“Certainly, the benefits from eating oily fish (omega 3) come from consumption at least three times a week. Cruciferous vegetable intake should be daily,” Chamberlain says.
There is also evidence to suggest boswellia serrata (also known as Indian frankincense), ginger and turmeric can assist when things are particularly sore. However, eating these foods as part of your diet may not be enough and many health experts recommend consuming them as a supplement to get a more potent quantity.
“The reality is however than food sources of these substances are unlikely to have enough to produce a clinically meaningful effect, and as such supplementation would be required,” Chamberlain says.
In terms of muscle loss, a diet rich in inflammation-reducing foods could help, but would need to be in addition to resistance strength training and protein supplementation.
On the other end of the scale, sugars and refined carbohydrates, grains including breads, pastas, as well as added sugars can contribute to joint aches and pains. Fructose or high-fructose corn syrup (HFCS) is commonly found in processed foods and sugary drinks, further causing problems when it comes to pain.
“This has been found in several studies to be associated with increased inflammation, and strongly associated with obesity, insulin resistance and fatty liver,” Chamberlain explains.
Foods containing trans-fats such as fried fast food should be avoided, while vegetable-based oils rich in omega-6 fatty acids including sunflower oil, peanut oil and canola oil are increasingly linked to persistent low-grade inflammation.
It’s always important to discuss significant dietary changes and supplementation with a GP or health professional, particularly for people on medication or other treatments. Equally, it’s vital to know that increasing levels of these foods needs to be part of a bigger lifestyle change and that adding a few foods to a poor diet or lifestyle won’t result in ongoing pain improvement.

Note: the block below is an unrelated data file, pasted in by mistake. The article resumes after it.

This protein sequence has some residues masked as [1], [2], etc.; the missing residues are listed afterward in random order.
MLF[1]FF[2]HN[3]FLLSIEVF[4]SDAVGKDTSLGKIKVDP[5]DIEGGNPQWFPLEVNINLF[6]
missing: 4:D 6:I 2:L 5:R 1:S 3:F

“I’ve seen very significant changes in peoples’ aches and pains by dietary modification over several years of medicine,” Chamberlain says. “These changes happen generally with significant modification of a poor diet, as well as other positive lifestyle changes like regular exercise, good quality sleep, stopping smoking, cutting back on alcohol and stress management.
“I suggest if people are serious then consider enlisting some help in the form of nutritionist/dietician, or your local doctor if they have an interest in the nutritional aspects of medicine.”
Important information: The information provided on this website is of a general nature and information purposes only. It does not take into account your personal health requirements or existing medical conditions. It is not personalised health advice and must not be relied upon as such. Before making any decisions about your health or changes to medication, diet and exercise routines you should determine whether the information is appropriate in terms of your particular circumstances and seek advice from a medical professional.